(days 50, 146, and 696) PBMCs and T cell lines generated by stimulating
the PBMCs three times with irradiated CD40-B cells generated from pre-
HSCT recipient PBMC were stained with a PE-conjugated HLA-A33 tet-
ramer incorporating the TMSB4Y/A33 peptide. The percentage of tet-
ramer-positive cells of the total CD3?CD8?cells is shown.
TMSB4Y/A33-specific CTLp frequency assay and tetramer
70525?UTR OF TMSB4Y GENE ENCODES HLA-A33-RESTRICTED MINOR Ag
recipient minor H Ags in this donor/recipient pair. This illustrates
the extent to which such cryptic peptides may contribute to the
diversity and immunogenicity of the total class I MHC-associated
peptide pool in normal cells. In this regard, the relative immuno-
genicity of another minor H Ag, HB-1, which is derived from a
polypeptide whose translation is initiated at a CUG instead of a
conventional ATG codon exclusively in transformed B cells (44,
45), should also be of interest. Recently, Schwab et al. (46) have
shown that the insertion into a 3?UTR of a sequence encoding an
antigenic peptide elicits T cells specific for this peptide in vivo,
which recognize at least DCs, B cells, and fibroblasts from mice
carrying the transgene. In contrast, analysis of ?200 endogenously
derived HLA-B*1801-associated peptides from a human B cell
line revealed that all the peptides were encoded by conventional
ORFs from a wide variety of cellular genes (47), suggesting that
the frequency of cryptic peptides being presented on class I MHC
molecules is ?1/200. Identification of more minor H Ags may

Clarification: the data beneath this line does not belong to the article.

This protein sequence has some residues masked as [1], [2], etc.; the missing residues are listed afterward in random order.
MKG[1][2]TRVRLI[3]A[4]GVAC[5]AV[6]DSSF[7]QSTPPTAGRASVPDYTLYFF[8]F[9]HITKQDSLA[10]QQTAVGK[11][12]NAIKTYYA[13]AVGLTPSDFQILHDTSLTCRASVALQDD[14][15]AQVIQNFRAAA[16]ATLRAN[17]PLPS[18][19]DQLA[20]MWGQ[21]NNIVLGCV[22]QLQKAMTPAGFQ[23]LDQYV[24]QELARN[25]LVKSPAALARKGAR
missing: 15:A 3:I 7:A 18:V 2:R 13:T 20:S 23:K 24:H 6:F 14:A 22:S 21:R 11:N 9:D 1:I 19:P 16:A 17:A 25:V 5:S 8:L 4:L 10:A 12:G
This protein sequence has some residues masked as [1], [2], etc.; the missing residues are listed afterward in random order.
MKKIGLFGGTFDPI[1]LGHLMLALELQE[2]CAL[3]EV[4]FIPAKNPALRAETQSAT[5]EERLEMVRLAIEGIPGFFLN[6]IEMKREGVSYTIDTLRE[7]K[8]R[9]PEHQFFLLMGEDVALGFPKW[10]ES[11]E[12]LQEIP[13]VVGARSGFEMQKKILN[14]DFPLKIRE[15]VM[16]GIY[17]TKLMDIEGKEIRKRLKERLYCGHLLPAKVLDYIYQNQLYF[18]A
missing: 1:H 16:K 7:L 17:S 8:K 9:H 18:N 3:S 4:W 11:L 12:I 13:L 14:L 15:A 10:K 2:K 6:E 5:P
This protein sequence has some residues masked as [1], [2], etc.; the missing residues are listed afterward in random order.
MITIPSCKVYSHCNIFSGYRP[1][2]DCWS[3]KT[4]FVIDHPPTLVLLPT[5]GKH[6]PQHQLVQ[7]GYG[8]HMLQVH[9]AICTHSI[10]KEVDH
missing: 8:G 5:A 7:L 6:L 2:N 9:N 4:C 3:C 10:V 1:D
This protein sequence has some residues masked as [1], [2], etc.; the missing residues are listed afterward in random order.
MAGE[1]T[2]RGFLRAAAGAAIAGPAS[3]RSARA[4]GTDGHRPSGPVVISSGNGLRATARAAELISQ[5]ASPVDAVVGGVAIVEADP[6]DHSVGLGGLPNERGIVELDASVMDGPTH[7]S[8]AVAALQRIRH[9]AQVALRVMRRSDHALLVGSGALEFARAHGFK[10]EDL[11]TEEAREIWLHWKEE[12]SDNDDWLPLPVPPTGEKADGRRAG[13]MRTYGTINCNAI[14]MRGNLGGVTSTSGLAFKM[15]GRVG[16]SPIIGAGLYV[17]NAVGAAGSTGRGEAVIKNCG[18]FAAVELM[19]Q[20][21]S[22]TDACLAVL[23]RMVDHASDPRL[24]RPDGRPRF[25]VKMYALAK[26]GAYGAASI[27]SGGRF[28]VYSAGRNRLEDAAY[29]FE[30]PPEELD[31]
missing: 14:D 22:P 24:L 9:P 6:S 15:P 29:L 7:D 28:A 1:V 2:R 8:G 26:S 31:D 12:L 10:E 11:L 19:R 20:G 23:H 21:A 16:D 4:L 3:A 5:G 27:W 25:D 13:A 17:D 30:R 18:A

answer the question of the significance of cryptic peptides over
A recent study has suggested that CTL responses against minor
H Ags encoded or regulated by genes on the Y chromosome con-
tribute to a selective GVL effect against myeloid and lymphoid
leukemias after female into male HSCT, even though recipients of
this combination experience increased GVHD (6). An HLA-B8-
restricted minor H Ag encoded by UTY has been shown to be a
potential target for immunotherapy against hematological malig-
nancies (16). It is noted in this regard that clone 1B6, used for
defining TMSB4Y, was isolated from a patient who did not de-
velop acute GVHD, and that its lytic activity against nonhemopoi-
etic cells, including dermal/oral fibroblasts and bone marrow stro-
mal fibroblasts, was significantly lower than that against LCL and
PHA blasts, suggesting that TMSB4Y/A33 is a potential target of
immunotherapy like UTY. However, the expression of the
TMSB4Y transcript was found to not be restricted to normal he-
mopoietic cells and leukemia/lymphoma cells. In addition, the in-
crease in A33/peptide tetramer-positive cells observed late after
HSCT during late GVHD may suggest that this minor H Ag could
be related to chronic GVHD rather than the GVL effect. Thus,
additional studies of the polypeptide expression level derived from
the TMSB4Y 5?UTR in various types of cells need to be conducted
to elucidate whether this cryptic product can serve as a target
We thank Dr. Stanley R. Riddell for critically reading the manuscript. We
also thank Yumi Nakao, Yasue Matsudaira, Keiko Nishida, and
Hiromi Tamaki for their expert technical assistance.